October 02, 2015
Canadian country singer Hank Snow‘s cowboy boots were just one of the many collection items mounted during the two-week workshop. Credit: Hayley Robb.
Artifact Conservators are often compared to doctors. Instead of treating people, however, our patients usually come in the form of inanimate objects. Sometimes a “patient” might come to the lab needing major surgery, such as a broken piece of furniture or a creased photograph. As with regular surgery, many conservation treatments can be pretty invasive, and always involve a fair amount of risk to the artifact. And much like surgery, although risky, these treatments are often necessary to repair damage that has occurred to the artifact throughout its life.
But what if we could stop this damage from occurring in the first place?
In the medical world, this concept is referred to as treating the cause, not the symptom.
You might recall that checklist of recommendations prescribed by the doctor after each annual appointment – things like eating healthier, exercising more, sleeping more, and smoking less. Conservators take the same approach with artifacts.
Much like how a doctor prescribes preventive actions to care for your future health, conservators prescribe climate-controlled environments, dark rooms, and proper storage mounts for artifacts, so that they don’t deteriorate over time as a result of poor collection care. In theory, these precautionary measures will prevent the object from having to undergo a risky “surgery” (a.k.a. conservation treatment) in the future.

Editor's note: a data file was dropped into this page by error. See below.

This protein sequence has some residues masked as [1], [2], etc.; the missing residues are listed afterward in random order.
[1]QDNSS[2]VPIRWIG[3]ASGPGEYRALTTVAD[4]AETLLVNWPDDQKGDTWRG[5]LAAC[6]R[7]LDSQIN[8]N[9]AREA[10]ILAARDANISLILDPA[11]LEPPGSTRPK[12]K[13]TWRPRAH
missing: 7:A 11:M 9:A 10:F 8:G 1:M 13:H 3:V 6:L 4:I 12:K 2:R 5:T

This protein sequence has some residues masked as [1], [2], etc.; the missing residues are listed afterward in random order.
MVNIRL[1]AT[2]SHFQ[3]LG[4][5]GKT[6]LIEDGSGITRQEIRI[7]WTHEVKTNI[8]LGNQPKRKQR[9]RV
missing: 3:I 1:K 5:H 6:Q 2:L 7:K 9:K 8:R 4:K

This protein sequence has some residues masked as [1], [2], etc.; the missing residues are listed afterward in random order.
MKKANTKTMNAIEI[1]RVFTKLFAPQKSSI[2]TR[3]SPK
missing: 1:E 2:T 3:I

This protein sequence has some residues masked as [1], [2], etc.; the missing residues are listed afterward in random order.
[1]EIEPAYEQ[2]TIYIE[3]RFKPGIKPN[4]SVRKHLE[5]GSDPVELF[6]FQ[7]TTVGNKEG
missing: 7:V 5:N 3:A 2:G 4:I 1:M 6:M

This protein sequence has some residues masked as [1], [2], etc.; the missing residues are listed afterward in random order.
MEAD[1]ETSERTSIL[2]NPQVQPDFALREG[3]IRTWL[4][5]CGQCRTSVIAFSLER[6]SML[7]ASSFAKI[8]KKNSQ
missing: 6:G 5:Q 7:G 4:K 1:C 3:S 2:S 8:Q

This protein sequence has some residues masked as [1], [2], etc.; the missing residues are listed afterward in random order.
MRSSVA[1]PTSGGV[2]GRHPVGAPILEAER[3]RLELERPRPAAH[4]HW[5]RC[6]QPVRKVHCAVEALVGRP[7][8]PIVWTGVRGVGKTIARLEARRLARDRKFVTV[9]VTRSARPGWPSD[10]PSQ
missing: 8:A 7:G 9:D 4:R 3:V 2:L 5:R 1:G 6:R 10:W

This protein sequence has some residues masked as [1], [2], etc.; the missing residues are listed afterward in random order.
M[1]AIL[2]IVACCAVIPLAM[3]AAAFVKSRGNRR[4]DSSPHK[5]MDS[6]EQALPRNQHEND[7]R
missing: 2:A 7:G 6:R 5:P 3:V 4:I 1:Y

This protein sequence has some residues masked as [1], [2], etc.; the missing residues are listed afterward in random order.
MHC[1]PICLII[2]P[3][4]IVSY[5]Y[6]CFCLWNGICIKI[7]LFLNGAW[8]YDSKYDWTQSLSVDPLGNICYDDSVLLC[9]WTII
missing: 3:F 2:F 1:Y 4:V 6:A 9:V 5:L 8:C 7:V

Until recently, textile artifacts from the Canadian Country Music Hall of Fame collection (CCMHF) at NMC were not following the doctor’s orders. Although the environmental levels were closely monitored, the artifacts themselves were not stored in the best manner. Cowboy boots and hats lay flat or unsupported in boxes, and performance outfits were stored vertically on hangers, which can often put strain on an outfit’s shoulders or waistband.
Electronics technician John Leimseider and collection assistant Meghan MacKrous construct new, custom-sized Coroplast boxes to store performance outfits and other textile artifacts. Credit: Hayley Robb.
To address this problem, NMC was awarded funding from the Museums Assistance Program (MAP) to safely rehouse this important Canadian collection. This funding covered care and handling training for the collections staff, a two-week mount-making workshop, and a mannequin-making workshop for items slated for display in our new facility. The activities were facilitated by Gail Niinimaa, a local Calgary conservator with over 20 years of experience in the field of textile conservation and storage.
With the help of Gail, Anette, and a team of collection staff and volunteers, we were able to create safe storage mounts for 17 cowboy hats, 24 cowboy boots, three pairs of women’s shoes, one pair of skates, 29 accessories (belts, buckles, guitar straps, bags and other miscellaneous items), and 124 outfits (including suits, jumpers, and even a wedding dress).
When constructing an artifact mount for long-term storage, there are a few factors that must be considered: